The Galvanized Yankees Paperback – Aug 28 2003
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About the Author
Dee Brown is a leading authority on western American history and the author of many highly acclaimed books on this subject. He lives in Little Rock, Arkansas.
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To bring order to the Union controlled portion of the Great Plains the US Army began experimenting with recruiting Confederate prisoners of war for service in the West. Surprisingly, 6,000 Confederates were enlisted from POW camps in Illinois, Indiana, Pennsylvania and Maryland. These six infantry regiments were dispatched to garrison 10 states: New Mexico, Utah, Montana, Colorado, Wyoming, Minnesota, North and South Dakota, Kansas and Nebraska. They fortified way stations and escorted stagecoaches and wagon trains while refurbishing or building new fortifications from St. Paul to Santa Fe and from Omaha to Denver.
The results of this military experiment were decidedly mixed. Some regiments performed exceptionally well while others were lackluster at best. But their impact on the West's transportation and communications systems were significant and the stories of those who served were really quite amazing. Along the way author Dee Brown provides an in-depth understanding of military administration, the intricacy with which the Union command managed and responded to emergencies, troop dispositions and transfers and the necessary logistical support required during the day of horses and oxen drawn vehicles.
But Brown really shines when he focuses on the individuals who were engaged in this effort. You meet John Pattee who organizes the defense of Ft. Rice and fights off an attack by an overwhelmingly superior Sioux force. Then there is Henry Stanley, a scamp really, who is probably the only person to have served in the Confederate Army, the Union Army and the Union Navy. He would go on to a career in journalism finding Dr. Livingstone in deepest, darkest Africa. And there is Elizabeth Cardwell, the only woman allowed to accompany her husband on the trek to Ft. Rice. She became the regiment's sweetheart. When she gave birth she and her husband had 1,000 proud as punch Uncles. When she and her child subsequently died the deepest anguish would linger for days among the enlisted men and officers alike.
Dee Brown does an admirable job of resurrecting the history of this US Army unit that gave so much toward the settling of the American West. This is a very good, interesting story well told by an accomplished author.
General Butler of Massachusetts persuaded President Lincoln to recruit prisoners at Point Lookout, Maryland, in Jan 1864. Lincoln directed the War Department to recruit Confederates despite General Grant's opposition. By March, Butler had about 1,000 recruits, which became the 1st U. S. Volunteer Infantry Regiment. Six Companies of this Regiment boarded a riverboat on the Missouri River at St. Louis on August 27 and disembarked on Upper Missouri river, 272 miles south of Fort Rice, Dakota Territory, on Sept 27, as the boat could not continue. The men marched through rough country, with poor water and poor supplies (no tents), arrived at Fort Rice 17 October. On the march, a number of men died of dysentery.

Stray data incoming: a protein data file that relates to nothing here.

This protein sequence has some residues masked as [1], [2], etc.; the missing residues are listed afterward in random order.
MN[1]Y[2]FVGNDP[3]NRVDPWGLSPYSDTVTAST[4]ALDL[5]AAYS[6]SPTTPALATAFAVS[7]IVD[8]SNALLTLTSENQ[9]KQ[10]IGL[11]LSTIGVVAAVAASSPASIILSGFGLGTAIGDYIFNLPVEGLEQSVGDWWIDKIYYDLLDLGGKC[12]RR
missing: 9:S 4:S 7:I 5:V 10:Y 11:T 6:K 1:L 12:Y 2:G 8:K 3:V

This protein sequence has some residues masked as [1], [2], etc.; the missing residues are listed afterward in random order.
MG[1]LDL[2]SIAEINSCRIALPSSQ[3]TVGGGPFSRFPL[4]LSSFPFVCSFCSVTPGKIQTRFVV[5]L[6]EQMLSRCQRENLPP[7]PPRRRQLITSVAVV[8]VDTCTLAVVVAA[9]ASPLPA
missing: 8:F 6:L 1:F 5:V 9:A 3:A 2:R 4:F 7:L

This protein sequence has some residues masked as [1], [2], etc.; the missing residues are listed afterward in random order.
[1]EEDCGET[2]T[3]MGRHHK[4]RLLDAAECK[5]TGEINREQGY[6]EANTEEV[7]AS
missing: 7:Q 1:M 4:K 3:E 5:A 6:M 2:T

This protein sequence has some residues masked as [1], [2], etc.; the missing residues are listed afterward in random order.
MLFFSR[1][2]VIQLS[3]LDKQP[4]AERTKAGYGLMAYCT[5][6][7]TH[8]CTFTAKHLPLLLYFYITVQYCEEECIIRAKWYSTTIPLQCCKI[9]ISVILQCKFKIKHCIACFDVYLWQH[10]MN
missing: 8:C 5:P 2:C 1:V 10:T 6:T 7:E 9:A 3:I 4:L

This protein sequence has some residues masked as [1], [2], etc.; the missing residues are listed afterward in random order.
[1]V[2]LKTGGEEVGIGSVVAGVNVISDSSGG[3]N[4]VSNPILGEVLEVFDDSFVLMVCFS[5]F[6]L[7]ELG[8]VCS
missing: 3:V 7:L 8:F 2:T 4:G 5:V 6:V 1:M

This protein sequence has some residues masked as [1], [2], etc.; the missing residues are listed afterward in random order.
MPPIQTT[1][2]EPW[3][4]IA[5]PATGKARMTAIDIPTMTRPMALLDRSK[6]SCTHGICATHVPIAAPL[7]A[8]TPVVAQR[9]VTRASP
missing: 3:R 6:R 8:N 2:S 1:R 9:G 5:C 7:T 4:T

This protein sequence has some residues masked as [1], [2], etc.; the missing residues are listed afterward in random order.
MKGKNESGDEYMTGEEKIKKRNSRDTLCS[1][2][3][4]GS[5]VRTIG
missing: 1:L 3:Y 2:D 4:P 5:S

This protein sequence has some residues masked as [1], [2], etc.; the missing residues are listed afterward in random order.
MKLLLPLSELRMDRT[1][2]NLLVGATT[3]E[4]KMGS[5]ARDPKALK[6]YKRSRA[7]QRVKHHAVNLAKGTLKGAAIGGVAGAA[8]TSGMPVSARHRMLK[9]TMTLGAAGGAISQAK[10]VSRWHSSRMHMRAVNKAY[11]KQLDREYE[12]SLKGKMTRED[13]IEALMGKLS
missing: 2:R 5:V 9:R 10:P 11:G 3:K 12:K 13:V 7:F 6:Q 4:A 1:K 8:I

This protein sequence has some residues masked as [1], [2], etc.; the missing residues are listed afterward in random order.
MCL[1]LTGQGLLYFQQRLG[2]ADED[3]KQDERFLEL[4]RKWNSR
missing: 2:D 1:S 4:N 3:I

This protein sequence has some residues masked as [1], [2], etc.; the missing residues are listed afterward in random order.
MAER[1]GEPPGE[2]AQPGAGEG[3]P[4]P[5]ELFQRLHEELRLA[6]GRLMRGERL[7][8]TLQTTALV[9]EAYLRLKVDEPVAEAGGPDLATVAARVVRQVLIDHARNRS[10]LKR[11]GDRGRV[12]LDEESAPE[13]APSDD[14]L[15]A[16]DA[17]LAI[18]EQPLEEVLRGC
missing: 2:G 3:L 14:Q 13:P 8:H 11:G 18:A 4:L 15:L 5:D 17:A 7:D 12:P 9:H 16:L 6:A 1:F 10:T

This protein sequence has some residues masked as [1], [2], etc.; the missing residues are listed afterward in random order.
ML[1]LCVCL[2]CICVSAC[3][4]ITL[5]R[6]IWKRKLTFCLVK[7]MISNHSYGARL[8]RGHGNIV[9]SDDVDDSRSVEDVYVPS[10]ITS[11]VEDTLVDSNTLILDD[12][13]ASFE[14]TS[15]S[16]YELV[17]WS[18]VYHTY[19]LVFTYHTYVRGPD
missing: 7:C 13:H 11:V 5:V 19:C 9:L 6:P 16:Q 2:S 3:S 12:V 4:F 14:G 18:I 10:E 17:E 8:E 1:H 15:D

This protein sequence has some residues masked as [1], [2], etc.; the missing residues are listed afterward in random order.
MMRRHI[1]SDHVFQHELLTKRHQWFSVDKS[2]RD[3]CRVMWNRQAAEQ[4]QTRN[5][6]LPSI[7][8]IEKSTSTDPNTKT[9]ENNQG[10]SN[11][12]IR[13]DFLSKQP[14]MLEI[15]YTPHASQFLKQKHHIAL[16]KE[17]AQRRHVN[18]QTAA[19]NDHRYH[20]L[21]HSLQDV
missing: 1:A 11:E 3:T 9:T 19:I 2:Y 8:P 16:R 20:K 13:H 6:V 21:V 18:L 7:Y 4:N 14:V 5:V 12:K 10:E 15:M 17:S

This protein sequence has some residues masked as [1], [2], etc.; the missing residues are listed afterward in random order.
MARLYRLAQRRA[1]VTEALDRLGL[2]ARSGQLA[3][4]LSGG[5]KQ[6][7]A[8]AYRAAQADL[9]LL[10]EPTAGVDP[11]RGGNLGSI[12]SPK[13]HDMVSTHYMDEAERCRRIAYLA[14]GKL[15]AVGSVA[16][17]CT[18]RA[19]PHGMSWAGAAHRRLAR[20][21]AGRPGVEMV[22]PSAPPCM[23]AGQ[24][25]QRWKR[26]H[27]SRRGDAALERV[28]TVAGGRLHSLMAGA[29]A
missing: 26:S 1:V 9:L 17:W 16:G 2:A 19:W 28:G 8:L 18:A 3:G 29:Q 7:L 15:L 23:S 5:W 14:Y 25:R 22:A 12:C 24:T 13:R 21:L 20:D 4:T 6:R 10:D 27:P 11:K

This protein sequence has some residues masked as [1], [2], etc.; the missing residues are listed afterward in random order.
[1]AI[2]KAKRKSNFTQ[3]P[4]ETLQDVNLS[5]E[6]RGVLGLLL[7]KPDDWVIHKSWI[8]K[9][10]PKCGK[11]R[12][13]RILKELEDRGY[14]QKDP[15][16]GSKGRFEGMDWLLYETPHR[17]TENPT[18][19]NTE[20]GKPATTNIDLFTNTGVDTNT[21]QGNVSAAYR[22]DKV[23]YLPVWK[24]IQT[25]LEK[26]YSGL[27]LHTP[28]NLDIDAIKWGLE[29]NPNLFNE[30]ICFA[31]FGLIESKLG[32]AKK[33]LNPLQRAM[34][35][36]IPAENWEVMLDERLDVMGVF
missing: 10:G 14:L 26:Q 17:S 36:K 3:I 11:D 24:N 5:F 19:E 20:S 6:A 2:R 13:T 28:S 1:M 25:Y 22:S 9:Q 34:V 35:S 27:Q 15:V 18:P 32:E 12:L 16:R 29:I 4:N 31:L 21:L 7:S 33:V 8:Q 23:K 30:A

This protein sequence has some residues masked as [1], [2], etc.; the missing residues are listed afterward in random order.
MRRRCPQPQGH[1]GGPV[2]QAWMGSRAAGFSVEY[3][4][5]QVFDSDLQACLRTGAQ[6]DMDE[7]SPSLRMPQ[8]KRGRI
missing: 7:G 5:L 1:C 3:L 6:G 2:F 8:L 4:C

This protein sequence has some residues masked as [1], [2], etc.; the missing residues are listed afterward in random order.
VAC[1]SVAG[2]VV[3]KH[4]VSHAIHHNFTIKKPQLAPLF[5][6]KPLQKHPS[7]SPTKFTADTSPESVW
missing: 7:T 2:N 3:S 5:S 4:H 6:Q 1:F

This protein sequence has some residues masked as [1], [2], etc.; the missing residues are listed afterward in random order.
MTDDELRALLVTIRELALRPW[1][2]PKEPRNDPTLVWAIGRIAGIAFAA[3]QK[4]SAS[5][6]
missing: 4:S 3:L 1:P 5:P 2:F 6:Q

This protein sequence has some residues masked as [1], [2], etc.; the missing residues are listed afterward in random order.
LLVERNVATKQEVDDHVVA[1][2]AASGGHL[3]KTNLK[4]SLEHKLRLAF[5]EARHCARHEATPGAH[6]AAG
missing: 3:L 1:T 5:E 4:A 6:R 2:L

Fort Rice was only four months old when the 1st USVI arrived. The men spent months completing construction of the Fort. Fort Rice was a center of Indian fights, largely revenge campaigns for the massacre of Cheyenne at Sand Creek in Nov 1864 by Col. Chivington. The fresh Union soldiers, southerners who had never seen Indians, were quickly inducted into Indian warfare. In January 1865 Fanny Kelley, a captive of Indians, was rescued by men at Fort Rice. In June 1865 Sarah Morris, captive of Indians, was delivered to the 1st USVI at Fort Rice. In July 1865 Sitting Bull led 1,000 Sioux warriors in an attack on hated Fort Rice. Large numbers of men died at Fort Rice of disease and battle. Temperature fell to 40 below zero during a Feb 1865 blizzard.
When Butler was authorized to recruit another regiment at Point Lookout, which became the 4th USVI, he could not raise a full regiment and ten percent of them deserted "partly because of the stories they were hearing of the 1st Regiment's ordeal at Fort Rice." In Feb 1865 the House of Representatives demanded Secretary of War Stanton explain enrollment of Confederates in the Union army. Stanton gave incomplete answers, but with the end of the war Congress forgot about it. The Galvanized Yankees continued their valorous service on the frontier.
I have summarized some details about the 1st USVI because my g-grandfather William Henry Hayes of Wilkes County North Carolina, a 19-year-old Confederate soldier, was captured a few days after participating in the Battle of Gettysburg, July 1863, and sent to Union prison at Point Lookout, Maryland. He enlisted Feb 1864 in the 1st U. S. Volunteer Infantry Regiment; forty percent of this Regiment were North Carolina men. He spent the rest of his enlistment at Fort Rice.
Dee Brown offers equally interesting details of the other five Regiments of Galvanized Yankees who served all over the frontier. There were also "Galvanized Confederates" -- Union prisoners who volunteered to join the Confederate army. Many of these deserted or were captured and rejoined the Union army.
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